1. This words in this file do not wrap to the margins because soft returns (which automatically wrap words, as opposed to hard returns which the user inserts in a specific place for a return) were not included in the code. In fact, there is no HTML code at all in this file, just the text to display on the webpage.
2. This file uses word wrap but the text is displayed in one run-on paragraph because the file is saved as .html rather than .txt. Code should be used to indicate where the user wants the text to go, but is not used. This file does have an HTML source view but no code is apparent.
3. The header and footer in this file run together because there is no HTML indicating returns or differences in font size. The text uses word wrapping so it stays inside the resized window.
4. The styling of the header and footer comes from the HTML code <h> (and <h/> to close) indicating header and <#> (and <#/> to close) indicating the size of the header.
5. This file uses a CSS style code to insert color. It is otherwise identical to the fourth file.
6. This file again uses a CSS style code to insert background and font colors. The web designer also embedded a URL in the word "Questionnaire" using an external style file.
Friday, February 15, 2013
According to this article, the Web is undergoing a great transformation into Web 2.0, in which websites are designed more like software in the way they communicate and use information. More and more websites are making their APIs (application programming interfaces) more widely available for third-parties to use or add on to. Amazon's BookBurro, for example, allows the consumer to compare prices on the same book by encouraging book sellers to incorporate their information into the website. Flickr and Twitter are very tuned into consumers' mindsets in that they allow users to search for related images/posts using hashtags (#). While I do not understand how this works or exactly what an API is, it is clear from this article that this is an important step forward in Web design for the consumer and for the third-party company.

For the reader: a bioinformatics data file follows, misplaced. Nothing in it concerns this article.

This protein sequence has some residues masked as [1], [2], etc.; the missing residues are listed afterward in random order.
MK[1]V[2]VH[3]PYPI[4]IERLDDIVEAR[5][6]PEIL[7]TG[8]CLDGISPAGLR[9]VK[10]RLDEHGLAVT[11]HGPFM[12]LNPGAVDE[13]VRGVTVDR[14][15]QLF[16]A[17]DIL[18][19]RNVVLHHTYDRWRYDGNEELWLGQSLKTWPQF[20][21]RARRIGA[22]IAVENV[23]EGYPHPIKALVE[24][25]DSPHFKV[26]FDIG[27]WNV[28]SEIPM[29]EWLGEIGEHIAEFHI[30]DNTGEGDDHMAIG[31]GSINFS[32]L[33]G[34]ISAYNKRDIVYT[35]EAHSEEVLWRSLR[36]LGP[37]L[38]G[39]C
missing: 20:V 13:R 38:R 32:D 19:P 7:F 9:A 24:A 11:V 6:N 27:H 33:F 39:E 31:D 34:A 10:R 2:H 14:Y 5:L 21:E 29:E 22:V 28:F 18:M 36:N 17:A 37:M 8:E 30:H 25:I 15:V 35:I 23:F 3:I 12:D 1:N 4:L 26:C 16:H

CSS Zen Garden offers a number of interesting webpage layouts. I particularly enjoyed Make 'em Proud (http://www.csszengarden.com/?cssfile=/212/212.css&page=0) and Under the Sea (http://www.csszengarden.com/?cssfile=/213/213.css&page=0) because they are both artistically well-thought out and visually pleasing. I like the bottom border of photos and drawings in Under the Sea as well as the side illustrations of sea creatures. I also love the graphic art feel of Make 'em Proud. The artistic additions in both of these pages are interesting and supplement the webpage material without interfering with comprehension or structure of the content.